On numerous occasions during the final table of the 2012 WPT Copenhagen Main Event, Swedish player Emil Olsson found himself on the brink of elimination. And just when it seemed that the rail was calling him, Olsson found another way to stay alive in the tournament.
In the end, Olsson rode a combination of guile, skill, and luck to somehow win, against seemingly long odds, to become the first ever WPT Copenhagen champion. Sure, the title’s great, as is the first prize money of DKK1.2 million ($229,938); but history will remember Olsson for being the first to hold up the WPT Copenhagen title, even if it was far from a leisurely road to the ‘chip.
Entering the six-handed final table with the chip lead, it didn’t take long for Olsson to hit a rough patch. Denmark’s Phillip Jacobsen came out with guns-a-blazin’, catching fire at the right time and almost catching up to Olsson for the chip lead with barely five minutes into the final table. Jacobsen’s hot start was highlighted by him taking down Jan Djerberg, who ended up being the first to bust, finishing in sixth place and pocketing $49,989.
From there, it was Robin Ylitalo ($51,237) who saw his tournament plug get pulled out from him by Steve Barshak. But Barshak’s turn in the spotlight was momentary, to say the least. Shortly after taking down Yitalo, Barshak got involved in a massive pot with Olsson and Jacobsen. Showing that his aggression wasn’t for thrills, Jacobsen muscled both Barshak and Olsson out of the enormous pot, shooting himself up to the lead and leaving Barshak running on fumes.
It don’t take long for poor Stevie to hit the rail after going heads-up with Olsson only to see his hand dominated. From there, the fat lady was on hand to invite Barshak to a duet in the hotel lounge. All she wrote for Stevie, who collected $68,316.
The battle of the titans soon ensued between Olsson and Jacobsen. And for all it was worth, the showdown was as dramatic as any seen in the felt in recent months. One hand, in particular, saw Olsson push all in from the small blind with a 4d4s only to see Jacobsen call him on the move with dominant 10c10s.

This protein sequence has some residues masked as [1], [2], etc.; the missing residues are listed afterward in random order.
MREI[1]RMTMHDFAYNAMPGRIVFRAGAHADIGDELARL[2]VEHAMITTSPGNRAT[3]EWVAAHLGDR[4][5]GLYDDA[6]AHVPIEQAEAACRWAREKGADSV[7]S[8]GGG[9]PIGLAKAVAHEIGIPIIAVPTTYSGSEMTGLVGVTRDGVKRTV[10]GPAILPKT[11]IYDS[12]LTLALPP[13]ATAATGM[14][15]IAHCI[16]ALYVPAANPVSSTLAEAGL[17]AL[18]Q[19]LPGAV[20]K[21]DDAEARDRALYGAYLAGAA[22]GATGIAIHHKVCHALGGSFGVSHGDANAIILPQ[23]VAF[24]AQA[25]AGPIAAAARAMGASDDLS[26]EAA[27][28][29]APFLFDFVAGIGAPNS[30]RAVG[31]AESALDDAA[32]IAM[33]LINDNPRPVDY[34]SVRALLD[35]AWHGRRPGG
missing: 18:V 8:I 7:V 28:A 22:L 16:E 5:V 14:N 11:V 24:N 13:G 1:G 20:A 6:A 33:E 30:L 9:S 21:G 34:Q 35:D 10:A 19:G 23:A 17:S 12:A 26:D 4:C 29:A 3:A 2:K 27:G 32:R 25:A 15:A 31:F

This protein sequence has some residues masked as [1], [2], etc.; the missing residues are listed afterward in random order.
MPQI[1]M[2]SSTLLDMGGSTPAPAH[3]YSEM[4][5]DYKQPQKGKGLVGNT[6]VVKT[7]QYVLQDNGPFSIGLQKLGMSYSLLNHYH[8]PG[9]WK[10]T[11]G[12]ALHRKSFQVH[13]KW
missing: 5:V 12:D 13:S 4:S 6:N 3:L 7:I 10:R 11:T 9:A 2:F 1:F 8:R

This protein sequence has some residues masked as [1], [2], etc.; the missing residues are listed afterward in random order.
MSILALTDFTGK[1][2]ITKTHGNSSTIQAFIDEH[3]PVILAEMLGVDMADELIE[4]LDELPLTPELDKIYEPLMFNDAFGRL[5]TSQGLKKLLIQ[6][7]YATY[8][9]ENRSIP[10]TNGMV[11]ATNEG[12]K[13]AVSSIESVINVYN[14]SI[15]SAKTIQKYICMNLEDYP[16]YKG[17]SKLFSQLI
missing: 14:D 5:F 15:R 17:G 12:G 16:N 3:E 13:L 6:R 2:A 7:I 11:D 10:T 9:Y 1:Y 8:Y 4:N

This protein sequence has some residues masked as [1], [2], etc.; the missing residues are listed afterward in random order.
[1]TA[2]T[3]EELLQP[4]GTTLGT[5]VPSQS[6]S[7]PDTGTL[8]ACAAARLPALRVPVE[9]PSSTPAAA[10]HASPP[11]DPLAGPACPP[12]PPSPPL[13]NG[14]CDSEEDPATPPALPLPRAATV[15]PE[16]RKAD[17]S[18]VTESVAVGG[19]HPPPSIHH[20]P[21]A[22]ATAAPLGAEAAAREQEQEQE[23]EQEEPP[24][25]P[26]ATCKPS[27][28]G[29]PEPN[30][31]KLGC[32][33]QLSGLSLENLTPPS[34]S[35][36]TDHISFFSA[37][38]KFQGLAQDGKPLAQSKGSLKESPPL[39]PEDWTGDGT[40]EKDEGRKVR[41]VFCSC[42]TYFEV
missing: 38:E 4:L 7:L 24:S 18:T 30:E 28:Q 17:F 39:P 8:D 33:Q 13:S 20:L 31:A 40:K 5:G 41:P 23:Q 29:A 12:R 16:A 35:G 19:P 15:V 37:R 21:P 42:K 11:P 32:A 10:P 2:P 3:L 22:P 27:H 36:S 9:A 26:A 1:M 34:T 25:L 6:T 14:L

As soon as the flop of Js10d2d was shown, the stage seemed set for Olsson’s exit. But the turn went 6d, giving him a glimmer of hope of hitting a flush draw. That hope turned into ecstatic reality when, inexplicably, the 7d turned up on the river, giving Olsson a runner-runner miracle from the heavens, and effectively ending Jacobsen’s night, who busted soon thereafter and taking home $93,080.
While all of this was happening, Morten Klein, who began the final table in last place, was letting the chaos ensue with him playing the role of spectator. The strategy worked beautifully as he found himself in a heads-up duel with Olsson for the WPT Copenhagen title. While his shot at the title was long at best, Klein gave a good showing, forcing Olsson to run the duel for nearly an hour before finally taking down the title. By finishing second, Klein was able to snag $145,164, a pretty good total considering he came into the final table as the short stack.
In the end, though, it was Olsson winning the title and the prize money while also making history as the first ever WPT Copenhagen champion.